Whenever Stewart took one of these ideas, such as rule of law, to an actual Afghan village, it became meaningless. “None of the things that I’m looking for exist. There obviously isn’t police, or a judge, there isn’t a legal code, there isn’t a prison. There’s a bunch of guys with white beards sitting around, and their system of doing that might be quite different from the next-door village. So then how do you get from there to here? Well, it can be done, but it’s not going to be done by a foreigner who barely understands any of that.”

But if he were an MP in his own country, he figured he’d at least understand what he was doing. What he hadn’t anticipated was the conclusion he would reach after four years in Westminster. “I think British democracy at the moment is really struggling to work.”

Part of the problem is the unprecedented nature of the problems facing us today. “You have to ask yourself what a country that was the first to industrialise, and the first to de-industrialise, does with itself. What is our civilisation? What is our democracy? Who do we want to be?” But almost no one else in parliament appears at all interested in these questions. His colleagues tease him, telling him they’re for thinktanks, not politicians, and that “people will think you’re a sort of nutty professor”.

Westminster works much better for career politicians, Stewart soon found, than for a newcomer with intimate experience of the world it legislates on. “It’s such a weird profession, with such specialised rules and such a strange anthropology, that people who’ve been in it for a long time have a huge advantage. This is just such an eccentric institution that it’s difficult for an outsider to really understand what we’re doing.” Does he? “No, not at all. Not at all, because a lot of what we do day-to-day is very difficult to make sense of.”

When the house first sat after he was elected, he remembers everyone waving their order papers and jeering and cheering, and he said to Chuka Umunna, a newly elected Labour MP: “We’re not going to get pulled into that, are we?” It seemed plausible that the new intake could rewrite the rules. And yet MPs’ obsession with “who’s up and who’s down” is contagious. “You can’t spend three and a half years in here without being changed profoundly. I mean, I’m not who I was when I first came here.”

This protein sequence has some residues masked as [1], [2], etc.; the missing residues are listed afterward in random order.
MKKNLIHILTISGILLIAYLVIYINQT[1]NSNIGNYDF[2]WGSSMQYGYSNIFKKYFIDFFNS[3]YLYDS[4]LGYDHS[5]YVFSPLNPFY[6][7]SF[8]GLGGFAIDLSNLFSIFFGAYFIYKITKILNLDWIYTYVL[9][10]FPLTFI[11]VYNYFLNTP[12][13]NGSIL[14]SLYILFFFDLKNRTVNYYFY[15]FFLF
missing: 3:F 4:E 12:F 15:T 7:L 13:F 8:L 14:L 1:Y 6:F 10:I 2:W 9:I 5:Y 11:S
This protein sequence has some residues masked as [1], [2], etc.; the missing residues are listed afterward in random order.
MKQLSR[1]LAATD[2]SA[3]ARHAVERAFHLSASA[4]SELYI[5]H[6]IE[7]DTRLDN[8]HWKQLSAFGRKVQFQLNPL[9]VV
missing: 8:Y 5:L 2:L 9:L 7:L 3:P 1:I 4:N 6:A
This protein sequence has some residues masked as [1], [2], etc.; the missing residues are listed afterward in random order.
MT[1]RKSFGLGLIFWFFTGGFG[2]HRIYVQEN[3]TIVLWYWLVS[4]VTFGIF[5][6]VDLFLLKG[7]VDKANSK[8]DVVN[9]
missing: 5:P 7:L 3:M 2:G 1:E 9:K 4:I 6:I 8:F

Cumbria is a long way from SW1, which may help to explain why Stewart is convinced that a radical new localism is the only way to revive democracy. “We have to create a thousand little city states, and give the power right down to all the bright, energetic people everywhere who just feel superfluous.” A huge fan of the Big Society, he calls it “the fundamental insight” and “the big idea”, and valiantly maintains that it has not been ditched by Downing Street. He also believes what we need now is a brand new written constitution.

“In some sense I’m a romantic. I like the idea of organic history and tradition. But I think Britain is such a different place now, and changing so quickly, that I’m coming slowly, painfully, to accept that we need to start again.”

Stewart would separate the legislature from the executive, slash the number of MPs from 650 to 100, introduce powerful locally elected mayors, and impose greater transparency and controls on the security services. He thinks the US public have been much more upset than the British by Edward Snowden’s revelations because of the cultural legacy of the first amendment, and he would introduce something similar here.

“We’ve relied for 400 years on an informal faith in our own common sense and sanity and Britishness, and thought that would all be all right. But those things are very fragile in a new world, and so you need to begin to write things down.” But of course, all this is a tall order. “This is where the gap between my theoretical desire and practical politics comes in,” he chuckles. “How do you get 650 people to vote to lose 550?”